By Keith Coffman
COLORADO SPRINGS, Colo. (Reuters) -A man fatally shot six people including his girlfriend before turning the gun on himself early on Sunday at a birthday party in Colorado Springs, Colorado, but did not fire on traumatized children who were present inside a trailer at a mobile home park.
Police arrived to find six people dead plus a seventh who was seriously wounded and died after being taken to a hospital, a police statement said.
"The suspect, a boyfriend of one of the female victims, drove to the residence, walked inside and began shooting people at the party before taking his own life," said the statement released by the Colorado Springs Police Department.
"Friends, family, and children were gathered inside the trailer to celebrate when the shooting occurred," the statement said.
A motive has yet to be determined.
The shooting happened within the Canterbury Manufactured Home Community, a mobile home park of some 470 trailers and largely Latino residents on the southeast side of town, near the Colorado Springs airport, about 70 miles (110 km) south of Denver.
Police blocked off the area, where a mobile crime lab was parked near the home. A small group of adults stood nearby, some of them audibly sobbing, along with a small child.
Freddie Marquez, 33, said his mother-in-law was one of the victims and that he was at the party but left around 10:30 p.m. on Saturday.
Some time after midnight, he received a call from the son of one of the women at the party, who was crying on the phone.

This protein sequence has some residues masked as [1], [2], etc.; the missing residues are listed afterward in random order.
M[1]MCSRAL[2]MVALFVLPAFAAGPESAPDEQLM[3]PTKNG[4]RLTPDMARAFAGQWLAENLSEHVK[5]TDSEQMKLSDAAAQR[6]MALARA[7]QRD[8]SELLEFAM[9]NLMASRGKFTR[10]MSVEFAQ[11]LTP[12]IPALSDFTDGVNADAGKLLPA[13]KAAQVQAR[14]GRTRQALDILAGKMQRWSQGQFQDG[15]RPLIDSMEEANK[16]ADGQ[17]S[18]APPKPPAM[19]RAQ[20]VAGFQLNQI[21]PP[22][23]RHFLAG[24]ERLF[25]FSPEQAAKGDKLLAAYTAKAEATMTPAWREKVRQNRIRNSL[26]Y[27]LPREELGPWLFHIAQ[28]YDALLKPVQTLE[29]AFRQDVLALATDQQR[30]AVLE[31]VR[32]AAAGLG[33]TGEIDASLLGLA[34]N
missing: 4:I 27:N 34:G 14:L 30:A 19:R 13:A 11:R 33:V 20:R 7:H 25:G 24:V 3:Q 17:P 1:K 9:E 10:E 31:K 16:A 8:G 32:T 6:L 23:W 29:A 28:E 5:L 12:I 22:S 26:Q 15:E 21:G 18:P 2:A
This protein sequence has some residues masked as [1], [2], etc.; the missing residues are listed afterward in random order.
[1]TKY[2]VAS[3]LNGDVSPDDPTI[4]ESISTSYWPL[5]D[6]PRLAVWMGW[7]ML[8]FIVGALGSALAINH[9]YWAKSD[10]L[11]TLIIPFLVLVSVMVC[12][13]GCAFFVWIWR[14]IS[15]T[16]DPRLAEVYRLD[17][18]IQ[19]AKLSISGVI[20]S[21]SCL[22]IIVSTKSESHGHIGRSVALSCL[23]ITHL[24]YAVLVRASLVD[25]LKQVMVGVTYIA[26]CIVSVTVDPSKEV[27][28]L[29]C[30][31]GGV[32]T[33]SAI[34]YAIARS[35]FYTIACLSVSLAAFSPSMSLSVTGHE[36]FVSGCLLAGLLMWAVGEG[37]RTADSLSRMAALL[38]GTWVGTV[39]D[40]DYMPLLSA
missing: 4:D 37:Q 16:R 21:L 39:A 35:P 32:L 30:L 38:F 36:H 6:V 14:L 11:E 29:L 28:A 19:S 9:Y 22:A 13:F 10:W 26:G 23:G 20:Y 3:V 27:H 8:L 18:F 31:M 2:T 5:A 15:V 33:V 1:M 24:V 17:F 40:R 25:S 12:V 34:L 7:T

"Somebody came in and shot everybody," Marquez said, relating what he had been told on the phone.
The Denver Post quoted neighbor Yenifer Reyes as saying she was awakened by the sound of gunfire.
"I thought it was a thunderstorm. Then I started hearing sirens," Reyes told the newspaper.
She said she saw police take children out of the trailer and put them into a squad car.
"They were crying hysterically," Reyes said.
SPATE OF MASS SHOOTINGS
The massacre was the latest in a resurgence of mass shootings in the United States after such occurrences seemed to recede during the height of coronavirus pandemic restrictions.
Among the incidents this year was one in Boulder, Colorado, where a 21-year-old man has been charged with killing 10 people in a March 22 shooting spree at a supermarket about 30 miles (50 km) northwest of Denver. That came less than a week after another 21-year-old gunman was accused of killing eight people at three Atlanta-area day spas.
Colorado was also the state where two other deadly rampages took place, both in the Denver area: the 1999 shooting at Columbine High School that killed 15 people including the two perpetrators, and the 2012 shooting in an Aurora movie theater that killed 12 people and wounded about 70. The Aurora shooter is serving a life sentence.
The recent shootings have revived the gun control debate, with Democratic President Joe Biden calling them a "national embarrassment" and calling for new legislation from Congress.
But he faces serious opposition from gun rights advocates including Republicans and some Democrats who cite the U.S. Constitution's protection of gun ownership rights.
Police said they withheld releasing details of the shooting for several hours "in order to properly and respectfully notify family members of the deceased and ensure support was in place."
The names of the victims will be released later, the statement said.
(Reporting by Keith Coffman in Colorado Springs, Daniel Trotta in Carlsbad, California, Kanishka Singh in Bengaluru and Peter Szekely in New York; Writing by Daniel Trotta; Editing by Peter Cooney)